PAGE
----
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    • I have to say A Scanner Darkly was the best of his I’ve yet read, and that’s also because it wasn’t disjointed or aimless, on the contrary, it had a fairly good focus, probably because it was easier to maintain for Dick, the novel being a semi-autobiographic story about addiction. But the downside was that it was a bit monotonous.

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  3. “but who reads Dick for logic anyway?”
    -Ha!
    I truly do think you are on to something by noticing the youth aspect to his fan base. When I was a teenager it was a lot of fun to pass the bong around and say “What if my existence were just someone else’s imagination?” A lot of kids didn’t have anyone they could say that too, and so a writer like PKD made them feel less alone. Therefore we ignored the fact that he was giving us 50% of a story. Or (as I did when I was young) saw it as some kind of a ‘make your own deeper meaning’ virtue.
    As an adult, I truly no longer have the time to consider whether my existence is someone else’s nightmare: I still haven’t paid last years taxes, and the roth-IRA that was my retirement just tanked.
    In short if PKD is right Alys Buckman should get to rehab and leave me the hell alone.

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    • True. What also bugs me a bit is that these questions are at least as old as Plato’s cave allegory. In that sense PKD doesn’t bring that much new to the table, and the things that are new (some scifi elements, the oppressive government, the sterilization of PoC, etc., etc.) are hardly fleshed out and are just treated as props to support what’s basically a horse that’s been flogged to death. It should have been to other way around: make the questions about reality the prop, and explore a changing humanity and society.

      Liked by 1 person

  4. I found this on LibraryThing, by a user with the strange handle “write-review”, on the biographical side of this novel. I thought it was interesting and so I’ll share it here:

    “Philip K. Dick began writing the novel in 1970. These, the late Sixties up to 1974, were turbulent times not only in the U.S., but also in Dick’s life. (…) Dick’s personal life descended into turmoil: his marriage to third wife Nancy Hackett crashed in divorce, with her taking their child Isa; he began communal living with friends (reflected in A Scanner Darkly); and he began taking drugs heavily, including mescaline (featured in Flow My Tears). Previous to this, his life had taken a turn for the better during his time with Hackett. You might think of this as living two different lives, with the better of the two disappearing quickly, though by no means overnight. It’s this dichotomy of realities that constitutes the main theme of Flow My Tears, with reflections of the times clearly represented, both the reality and the feared.”

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  5. I haven’t read any of your PKD reviews prior to this one, I think partly because I’ve only read “Do Androids Dream Electric Sheep?” and came away from it underwhelmed, given its reputation. Ubik and Man in the High Castle have been perpetually on my to-read list for a decade, but they always get displaced because of my experience with Androids.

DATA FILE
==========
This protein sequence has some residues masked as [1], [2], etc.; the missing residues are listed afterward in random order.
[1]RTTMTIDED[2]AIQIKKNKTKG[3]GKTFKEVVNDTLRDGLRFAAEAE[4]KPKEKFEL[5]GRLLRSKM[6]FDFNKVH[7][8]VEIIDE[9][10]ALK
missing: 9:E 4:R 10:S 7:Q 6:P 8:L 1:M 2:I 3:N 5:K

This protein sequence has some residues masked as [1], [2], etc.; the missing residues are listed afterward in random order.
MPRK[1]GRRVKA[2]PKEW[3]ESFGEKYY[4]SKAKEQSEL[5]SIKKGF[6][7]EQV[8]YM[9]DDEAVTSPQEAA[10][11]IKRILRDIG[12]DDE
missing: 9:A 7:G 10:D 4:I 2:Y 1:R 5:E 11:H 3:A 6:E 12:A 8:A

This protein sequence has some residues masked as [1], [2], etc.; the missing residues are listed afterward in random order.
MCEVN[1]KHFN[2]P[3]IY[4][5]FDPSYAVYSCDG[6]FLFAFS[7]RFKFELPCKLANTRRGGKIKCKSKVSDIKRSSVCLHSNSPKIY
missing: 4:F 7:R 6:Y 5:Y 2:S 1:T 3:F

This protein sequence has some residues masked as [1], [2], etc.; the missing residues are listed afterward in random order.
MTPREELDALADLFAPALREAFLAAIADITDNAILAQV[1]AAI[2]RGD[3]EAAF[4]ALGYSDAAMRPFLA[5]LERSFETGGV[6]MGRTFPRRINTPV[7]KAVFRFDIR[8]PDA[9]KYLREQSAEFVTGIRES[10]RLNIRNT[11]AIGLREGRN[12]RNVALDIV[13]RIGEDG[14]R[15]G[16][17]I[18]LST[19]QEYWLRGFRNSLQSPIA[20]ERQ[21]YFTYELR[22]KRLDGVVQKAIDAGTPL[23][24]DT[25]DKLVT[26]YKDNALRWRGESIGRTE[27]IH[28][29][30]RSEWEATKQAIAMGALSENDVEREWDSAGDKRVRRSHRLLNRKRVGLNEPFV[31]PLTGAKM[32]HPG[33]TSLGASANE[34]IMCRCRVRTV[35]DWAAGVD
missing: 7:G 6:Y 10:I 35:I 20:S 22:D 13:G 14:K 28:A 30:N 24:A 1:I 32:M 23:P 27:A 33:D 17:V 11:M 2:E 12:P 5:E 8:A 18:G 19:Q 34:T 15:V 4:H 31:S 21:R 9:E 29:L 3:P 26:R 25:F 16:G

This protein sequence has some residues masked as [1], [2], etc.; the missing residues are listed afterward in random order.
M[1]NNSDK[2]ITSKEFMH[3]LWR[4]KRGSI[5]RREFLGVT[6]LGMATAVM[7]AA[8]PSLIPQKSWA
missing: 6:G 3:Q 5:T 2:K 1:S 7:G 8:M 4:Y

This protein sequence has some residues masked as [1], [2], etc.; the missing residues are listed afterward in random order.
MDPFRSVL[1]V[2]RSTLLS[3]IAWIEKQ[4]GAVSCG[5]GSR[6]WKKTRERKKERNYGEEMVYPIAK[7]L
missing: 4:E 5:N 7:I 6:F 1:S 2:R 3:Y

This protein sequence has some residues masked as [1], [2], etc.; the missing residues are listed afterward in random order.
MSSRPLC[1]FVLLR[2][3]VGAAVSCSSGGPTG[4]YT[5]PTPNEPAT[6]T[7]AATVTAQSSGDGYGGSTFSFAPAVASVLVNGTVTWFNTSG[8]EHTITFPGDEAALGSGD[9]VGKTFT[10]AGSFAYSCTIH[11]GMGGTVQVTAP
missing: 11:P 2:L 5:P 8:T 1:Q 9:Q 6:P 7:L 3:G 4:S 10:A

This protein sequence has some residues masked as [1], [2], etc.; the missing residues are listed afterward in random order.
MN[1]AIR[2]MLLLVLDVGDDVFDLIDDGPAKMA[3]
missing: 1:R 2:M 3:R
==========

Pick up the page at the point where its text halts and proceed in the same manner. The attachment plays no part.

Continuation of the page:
I’m going to go and read your review for that book now, but what you’ve said here reflects what I remember feeling after having finished that book. It felt like a series of circumstances for the central character to inhabit, but it all felt distanced, like I was watching it through a glass, rather than experiencing it as a reader.

    “Man in the High Castle” remains fairly high on my to-read list, but I’ve often felt like I “didn’t get it” with PKD, and at the very least this review makes me feel like perhaps it didn’t fly over my head after all.

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  6. grown-up pkd fan here, so they do exist (except of course you don’t know i’m real so here we enter the territory). and i didn’t really get him as a kid … ubik, androids, and scanner are all great i’d say, if you don’t like these you probably won’t get anything out of his other sf masterpieces (including high castle, 3 stigmata). i’ve (re-)read ca. 10 of his books over recent years, and of these flow my tears was the only one i really hated, it’s a potboiler and badly written in stretches (something that’s often said about him (i usually love his prose)). martian time-slip is boring, it’s too plot-driven, no proper down-times and detours, the stuff we grown up phd fans savour 🙂 i love what you call lack of focus but then i don’t enjoy cleverly constructed novels. i think pkd’s voice is unique, hovering back and forth between an omniscient narrator and the character’s inner monolog. you don’t know where you are and you never know what’s true. nothing works but there’s lots of cool ideas though many of them are pipe dreams (just like i have lots of cool ideas and never realize them). still it’s always about life, never about surrealist effects or soething, the novels are part of the worlds they describe and not just about them.

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    • Thanks for your perspective, it’s interesting what you say about not liking cleverly constructed novels. A good reminder about how it’s all taste obviously.

      What strikes me as interesting in PKD is that everybody, even fans, seems to hate/like other titles, more so than with other authors.